In an age of computers, video games and cell phones, it’s easy to lose sight of all that nature has to offer. Grab your kids, put away the family’s techie gadgets and go explore the great outdoors!
Gardening is an excellent family activity that helps children learn responsibility and creativity. Burpee Home Gardens has developed the “I Can Grow” Guide for Families. It includes interactive activities for starting and maintaining a family garden — and it’s free! Simply visit Burpee Home Gardens and download the guide.
Gardening instills an interest in healthy foods and cooking that will complement your efforts to establish a positive, eco-friendly lifestyle. Text-savvy families will enjoy Burpee’s Mobile Garden Coach for planting instructions, harvesting tips and fresh veggie recipes — all based on your gardening location!
Who cares about rising gas prices when you’re traveling by bicycle? Cycling is good for the environment, good for your body and a great way to see the sights. Bike around your hometown or transport your bicycles to parts unknown.
Jump online to find family-friendly stargazing opportunities around the country, or invest in a high-quality telescope for your own backyard. At the Four Seasons located just outside Grand Teton National Park, for example, families can enjoy a lovely dinner in a prime star-viewing location while gazing at galaxies, comets, nebulas, double stars, planets, the moon and more!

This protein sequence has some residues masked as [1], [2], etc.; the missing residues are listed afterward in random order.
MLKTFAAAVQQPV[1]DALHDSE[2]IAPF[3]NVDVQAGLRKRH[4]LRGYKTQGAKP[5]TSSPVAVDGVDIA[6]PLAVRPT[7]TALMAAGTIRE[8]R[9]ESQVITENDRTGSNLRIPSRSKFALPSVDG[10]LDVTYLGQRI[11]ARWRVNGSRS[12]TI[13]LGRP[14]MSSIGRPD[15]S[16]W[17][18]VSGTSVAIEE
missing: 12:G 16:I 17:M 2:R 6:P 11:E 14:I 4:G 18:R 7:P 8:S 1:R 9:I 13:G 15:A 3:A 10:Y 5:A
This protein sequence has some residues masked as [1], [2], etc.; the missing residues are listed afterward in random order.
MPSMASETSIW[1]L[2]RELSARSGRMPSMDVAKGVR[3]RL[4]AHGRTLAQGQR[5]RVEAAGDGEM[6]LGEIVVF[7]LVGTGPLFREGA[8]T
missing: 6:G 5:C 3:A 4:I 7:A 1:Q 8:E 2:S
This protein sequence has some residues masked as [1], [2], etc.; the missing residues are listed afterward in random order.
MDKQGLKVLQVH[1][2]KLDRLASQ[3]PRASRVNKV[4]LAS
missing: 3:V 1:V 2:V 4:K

Camping has always been an affordable way for families to enjoy the great outdoors, and state parks cater to campers. To encourage more families to consider camping, Georgia State Parks have launched a First-Time Camper program.
For just $45, park guests spend two nights in a modern campground, trying out REI gear such as tents, sleeping pads, chairs and camp stoves. Park staffers help campers set up their tent and make a campfire and even give a Camping 101 lesson.
At the end of their stay, campers return the equipment and receive coupons for future visits! Check out your state parks for similar camping orientation programs.
Volunteering as a family is a beautiful way to grow closer while making the world better for others. There are countless ways to help — you just have to find them. Connection sites, such as GoVoluntouring.com, can match your family with suitable volunteer projects all over the world while ensuring that the experience is safe and healthy for you and your children.
Imagine exposing your children to a conservation project, such as cleaning oil off penguins, or helping them do their share to build a house for a homeless family.
Norman Rockwell beautifully captured the expressions of joy fishing brings to children. And the International Game Fish Association (IGFA) has been issuing recreational fishing licenses to kids and their parents for more than 70 years.
Fishing is a fantastic way to enjoy the water and get excited about the great outdoors. Get your child involved with the help of IGFA’s Junior Angler website. The site is dedicated to getting kids interested in fishing and encouraging families to fish together.
Do your children know how to pay attention to nature? What Color is the Wind? A Feel Guide to the Out-of-doors for Parents with Young Children is an interactive children’s book by New York naturalist Ed Bieber. The book features more than 25 simple summer-themed activities that challenge families to use their five senses to explore the great outdoors — right in their own backyard.
Activities include “Firefly nights,” “Fairy houses” and “Nature’s crayons.” Everyone will learn a lot as you introduce your children to the beauty and fantasy of time spent in the fresh air.
Check out Outdoor Parents, Outdoor Kids by Eugene Buchanan